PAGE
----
Updated: Jan 4
It only fits that National Caregiver Day happens to land on the very day that I arrived in California because it just so happens to be the day I started to care for my maternal grandmother.
More than 40 million Americans act as caregivers, providing unpaid care for older adults with chronic illnesses or conditions that prevent them from caring for themselves. - Sharp HealthCare.
At first, it was very minimal, mainly to make sure she didn’t need anything during the night as her vision wasn’t as good anymore, and the fear of her waking in confusion was going to be put at ease with having me there overnight.
I was in a place in life where the promise of never-ending sunny days and free rent in exchange for watching over Nannie “just during the nights” didn’t seem too bad, mostly since she was my sweet old grandmother. She lived off of Tang, peanut butter sandwiches, Cheetos, and Neapolitan ice-cream, and that sounded like Heaven to my 22-year-old self!
But as time passed, the novelty of Tang, peanut butter sandwiches, Cheetos, and Neapolitan ice cream wore off. And those never-ending sunny days? Well, those were only for the summer months, not about May or June, and I learned that living in Ramona, CA, was not exactly like living in San Diego proper. When the Fall began, I was driving back and forth to Chula Vista for a 3-hour round trip commute each day, then would come home to watch over Nannie, but it was more than worth all of this complaining I'm doing here, as it was for my Nannie and my family! But I'm just as real as possible for how I felt back then when I was stressed out working full time, driving 15 hours a week to get back and forth, then the caregiving during my "free time."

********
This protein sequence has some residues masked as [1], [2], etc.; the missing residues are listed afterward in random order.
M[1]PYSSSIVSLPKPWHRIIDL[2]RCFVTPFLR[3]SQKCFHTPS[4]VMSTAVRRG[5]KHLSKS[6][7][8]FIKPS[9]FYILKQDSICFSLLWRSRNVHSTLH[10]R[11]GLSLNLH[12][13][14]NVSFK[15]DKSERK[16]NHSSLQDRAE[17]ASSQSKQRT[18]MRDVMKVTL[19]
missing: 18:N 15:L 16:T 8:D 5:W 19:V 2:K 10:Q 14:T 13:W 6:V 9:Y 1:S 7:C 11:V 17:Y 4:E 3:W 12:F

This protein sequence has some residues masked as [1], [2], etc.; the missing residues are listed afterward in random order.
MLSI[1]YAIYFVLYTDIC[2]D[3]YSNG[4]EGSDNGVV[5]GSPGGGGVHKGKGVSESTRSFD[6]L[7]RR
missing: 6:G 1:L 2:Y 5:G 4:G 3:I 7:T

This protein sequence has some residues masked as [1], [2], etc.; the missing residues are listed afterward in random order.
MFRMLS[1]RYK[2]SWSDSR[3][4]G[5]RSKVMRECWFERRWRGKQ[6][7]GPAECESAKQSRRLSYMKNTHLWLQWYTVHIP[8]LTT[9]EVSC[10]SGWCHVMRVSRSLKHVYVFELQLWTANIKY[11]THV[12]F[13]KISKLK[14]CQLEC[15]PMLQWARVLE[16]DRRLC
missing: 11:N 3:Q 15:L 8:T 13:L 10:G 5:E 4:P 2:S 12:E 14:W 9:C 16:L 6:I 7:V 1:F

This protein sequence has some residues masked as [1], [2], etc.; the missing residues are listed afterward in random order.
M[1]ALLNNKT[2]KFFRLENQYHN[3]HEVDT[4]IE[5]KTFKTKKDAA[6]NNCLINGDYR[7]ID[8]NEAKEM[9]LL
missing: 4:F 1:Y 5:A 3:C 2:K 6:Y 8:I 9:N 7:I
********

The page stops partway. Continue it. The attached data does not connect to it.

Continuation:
As time passed further, the days got longer and more difficult. Thankfully my parents lived just a few houses over, and my stepfather was on call during the day and would come over whenever he could and needed to while I was teaching, so we had a great system worked out. Then there was this shift. This inner-conflict and difficult period, a growth spurt into this stage in my life of leaving the grandkid behind and becoming the "parent" figure. I wasn't just the grandkid staying "rent-free" to help out at night anymore. I was genuinely worried about her doctor questioning why she wasn't gaining weight and sneaking in calories; however, I could throughout the evenings and everything else.
See, Nannie didn’t want to do all of the things you have to do for yourself every day and every night to live a healthy life; she didn’t want to do much of anything. The doctor said she wasn't depressed, just old. But she did enjoy watching Wheel of Fortune and Jeopardy with me after work every night, and of course, Law & Order. Game shows and Jerry Orbach she did like! But everything else was such a fight to do.
I didn’t realize that this was probably her way of saying, “I’m ready. Leave me alone and just let me go”. I fought her tooth and nail to do everything to ensure she stayed alive. After all, my family entrusted me with all 70 pounds of her, right? Gosh, it was hard. I was angry most of the time. We argued a lot. But I loved her so very much.
I just wanted her to live forever and enjoy doing it, damn it!
Overall, her health was ok. She didn’t have dementia or heart issues. She didn’t desire to do much (Except for watch game shows and Law & Order!)
On Wednesday, I was coming home from work. I decided to stop off at JC Penny’s. While I was there, I got this very odd migraine, a different one than average, and I dropped everything and came straight home.
As soon as I arrived 15 minutes later, I found Nannie on the floor, she’d just had a stroke, and oddly my migraine dissipated. I called my stepfather and said very calmly, “Call 911; Nannie had a stroke; I can’t let her hear me talk to them about her; it’s bad.” I stayed with her, and she rubbed my hand to comfort ME until EMS arrived.